Frankenstein's monster and IT upgrades

February 20, 2015
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Victor Frankenstein was not a standards guy.

The mad scientist built his monster from spare parts Igor found lying around. At the end of a dark and stormy night, Victor had cobbled together a collection of pieces that more or less worked the way he intended . . . for a while. Then things began falling apart.

Compare Frankenstein’s monster to any business today and you’ll find many similarities, from core business processes to IT. Part of my job is to analyze business environments and recommend growth plans and improvements. What I frequently see are inevitable symptoms of having a growing, evolving business: workstations are upgraded, but not the server; the server is upgraded, but not the networking; the networking needs to be upgraded but because of cost, only 80 percent is upgraded versus the whole thing. Whatever pieces are left behind – whatever’s not part of the modernization and upgrades — those pieces are made to fit into the new environment and tweaked until they work properly . . . for a while. Then things start falling apart.

As a business grows, it’s not possible to completely redesign all related business aspects each time an improvement is needed. Instead, it’s more common to get a solution and incorporate it into the whole.

The longer this process goes on, the more likely you have an environment that is “Frankenstein’d” together. Most pieces work well, but some don’t. Overhead is added to the system. The bones start to crack.

One must always deal with legacy environments, people and processes — it’s an inevitable part of a changing business and a changing world. Of course grow and develop, but don’t forget to refresh. Make the effort to retire old aspects of your business as you build new ones. This is business process improvement. This is upgrading to better standards adherence. This is actively evolving your company to its next level of operational maturity.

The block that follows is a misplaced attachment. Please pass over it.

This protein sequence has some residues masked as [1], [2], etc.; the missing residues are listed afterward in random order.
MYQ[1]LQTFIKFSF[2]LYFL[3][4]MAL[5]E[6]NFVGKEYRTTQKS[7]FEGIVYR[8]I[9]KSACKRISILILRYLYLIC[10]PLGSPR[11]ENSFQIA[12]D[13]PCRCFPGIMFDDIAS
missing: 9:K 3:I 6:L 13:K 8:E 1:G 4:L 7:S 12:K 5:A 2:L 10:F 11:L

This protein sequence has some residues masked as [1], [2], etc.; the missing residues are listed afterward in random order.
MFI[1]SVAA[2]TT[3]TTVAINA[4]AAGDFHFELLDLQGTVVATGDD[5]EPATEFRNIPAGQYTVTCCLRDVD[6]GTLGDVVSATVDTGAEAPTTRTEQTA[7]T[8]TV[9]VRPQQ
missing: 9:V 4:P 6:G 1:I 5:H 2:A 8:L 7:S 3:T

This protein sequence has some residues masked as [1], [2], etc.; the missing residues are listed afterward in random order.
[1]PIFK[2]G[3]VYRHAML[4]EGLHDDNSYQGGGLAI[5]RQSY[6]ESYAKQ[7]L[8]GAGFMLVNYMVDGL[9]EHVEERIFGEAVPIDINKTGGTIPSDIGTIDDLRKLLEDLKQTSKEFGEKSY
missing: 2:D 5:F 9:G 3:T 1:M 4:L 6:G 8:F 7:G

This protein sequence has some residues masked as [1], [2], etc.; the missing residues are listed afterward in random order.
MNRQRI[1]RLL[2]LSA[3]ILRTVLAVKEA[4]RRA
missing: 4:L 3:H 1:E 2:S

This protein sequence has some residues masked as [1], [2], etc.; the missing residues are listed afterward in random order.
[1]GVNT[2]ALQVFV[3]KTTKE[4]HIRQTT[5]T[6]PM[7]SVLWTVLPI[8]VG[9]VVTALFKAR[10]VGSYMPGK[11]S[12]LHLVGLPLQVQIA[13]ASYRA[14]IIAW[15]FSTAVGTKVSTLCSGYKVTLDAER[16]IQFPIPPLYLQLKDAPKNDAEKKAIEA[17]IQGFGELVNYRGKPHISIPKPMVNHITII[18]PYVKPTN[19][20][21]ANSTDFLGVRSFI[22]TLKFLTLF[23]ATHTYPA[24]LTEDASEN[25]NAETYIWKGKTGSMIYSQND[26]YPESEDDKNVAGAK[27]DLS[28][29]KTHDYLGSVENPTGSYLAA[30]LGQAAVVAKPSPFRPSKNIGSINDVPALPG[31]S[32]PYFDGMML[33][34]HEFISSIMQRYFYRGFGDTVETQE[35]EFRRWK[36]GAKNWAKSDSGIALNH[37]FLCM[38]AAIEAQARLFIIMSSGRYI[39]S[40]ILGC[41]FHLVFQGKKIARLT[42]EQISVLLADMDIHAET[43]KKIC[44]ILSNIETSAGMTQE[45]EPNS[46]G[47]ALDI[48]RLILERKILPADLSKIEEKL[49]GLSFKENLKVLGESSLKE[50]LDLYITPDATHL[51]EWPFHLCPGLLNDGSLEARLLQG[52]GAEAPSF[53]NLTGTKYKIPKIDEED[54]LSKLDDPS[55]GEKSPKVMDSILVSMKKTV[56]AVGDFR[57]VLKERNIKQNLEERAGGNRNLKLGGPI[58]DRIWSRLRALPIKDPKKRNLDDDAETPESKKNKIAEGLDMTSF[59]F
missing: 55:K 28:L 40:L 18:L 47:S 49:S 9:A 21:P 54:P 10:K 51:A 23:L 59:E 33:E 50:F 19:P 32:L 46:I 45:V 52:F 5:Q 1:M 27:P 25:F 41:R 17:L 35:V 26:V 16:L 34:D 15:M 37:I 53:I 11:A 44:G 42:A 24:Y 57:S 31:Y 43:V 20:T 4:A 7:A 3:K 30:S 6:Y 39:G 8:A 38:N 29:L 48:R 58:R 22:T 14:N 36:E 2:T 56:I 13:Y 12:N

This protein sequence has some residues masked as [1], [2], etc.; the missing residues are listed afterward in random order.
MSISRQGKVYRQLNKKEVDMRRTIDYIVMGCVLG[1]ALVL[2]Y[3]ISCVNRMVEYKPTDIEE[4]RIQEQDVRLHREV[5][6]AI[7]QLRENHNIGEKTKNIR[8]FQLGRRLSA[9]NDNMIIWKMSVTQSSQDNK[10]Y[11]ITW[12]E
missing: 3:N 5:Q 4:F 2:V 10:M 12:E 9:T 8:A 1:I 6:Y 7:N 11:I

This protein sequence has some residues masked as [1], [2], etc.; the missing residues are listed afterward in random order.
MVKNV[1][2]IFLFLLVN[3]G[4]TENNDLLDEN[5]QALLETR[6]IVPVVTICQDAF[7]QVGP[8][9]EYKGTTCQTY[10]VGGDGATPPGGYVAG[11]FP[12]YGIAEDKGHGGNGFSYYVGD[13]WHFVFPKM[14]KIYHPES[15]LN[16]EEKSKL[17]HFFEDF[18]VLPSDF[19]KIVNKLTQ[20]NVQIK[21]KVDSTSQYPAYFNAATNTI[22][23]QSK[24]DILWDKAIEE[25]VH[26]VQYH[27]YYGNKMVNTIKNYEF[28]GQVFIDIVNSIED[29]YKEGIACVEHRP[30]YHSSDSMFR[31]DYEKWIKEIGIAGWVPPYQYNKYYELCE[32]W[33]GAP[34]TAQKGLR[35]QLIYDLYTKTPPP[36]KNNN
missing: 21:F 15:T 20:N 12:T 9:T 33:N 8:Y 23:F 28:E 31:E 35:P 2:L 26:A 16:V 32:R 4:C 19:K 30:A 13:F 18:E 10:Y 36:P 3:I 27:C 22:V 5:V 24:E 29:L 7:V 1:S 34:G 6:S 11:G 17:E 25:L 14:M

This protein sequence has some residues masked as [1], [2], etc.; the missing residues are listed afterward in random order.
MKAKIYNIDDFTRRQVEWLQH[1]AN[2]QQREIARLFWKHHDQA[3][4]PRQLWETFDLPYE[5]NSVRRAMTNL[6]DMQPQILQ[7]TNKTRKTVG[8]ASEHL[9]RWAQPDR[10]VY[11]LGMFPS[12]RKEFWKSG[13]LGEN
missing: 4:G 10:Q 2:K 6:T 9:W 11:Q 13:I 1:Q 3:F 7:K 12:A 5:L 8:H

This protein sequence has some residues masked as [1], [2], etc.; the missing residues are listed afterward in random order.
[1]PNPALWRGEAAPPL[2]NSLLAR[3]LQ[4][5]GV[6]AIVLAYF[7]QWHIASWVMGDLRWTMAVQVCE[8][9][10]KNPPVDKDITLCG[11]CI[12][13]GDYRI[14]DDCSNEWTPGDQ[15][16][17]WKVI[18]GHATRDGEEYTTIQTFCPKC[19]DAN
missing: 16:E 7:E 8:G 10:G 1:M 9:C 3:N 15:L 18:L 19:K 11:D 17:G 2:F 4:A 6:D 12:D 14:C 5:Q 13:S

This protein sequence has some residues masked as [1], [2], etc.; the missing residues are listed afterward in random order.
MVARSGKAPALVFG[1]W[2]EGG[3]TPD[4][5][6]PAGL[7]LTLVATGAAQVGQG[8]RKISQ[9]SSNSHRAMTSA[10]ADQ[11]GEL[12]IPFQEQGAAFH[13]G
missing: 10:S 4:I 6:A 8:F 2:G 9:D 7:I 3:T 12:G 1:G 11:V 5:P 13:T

The end of the Frankenstein story is where the analogy fails, as a normal 2015-era business is rarely powered by revenge and townspeople with pitchforks. But the point should be clear: It’s difficult to evolve a business “cleanly,” and the result is that many established businesses have layers upon layers; old parts connected to new parts. Eventually you need a new look at the big picture or you’ll be forced to do so. What IT aspects should a modern business have to increase the chance of success? Deal with your foundation before it starts to crumble.

Designing and implementing your company’s refreshed IT environment is a greater task than anything performed by Victor Frankenstein. But it needs to be done.

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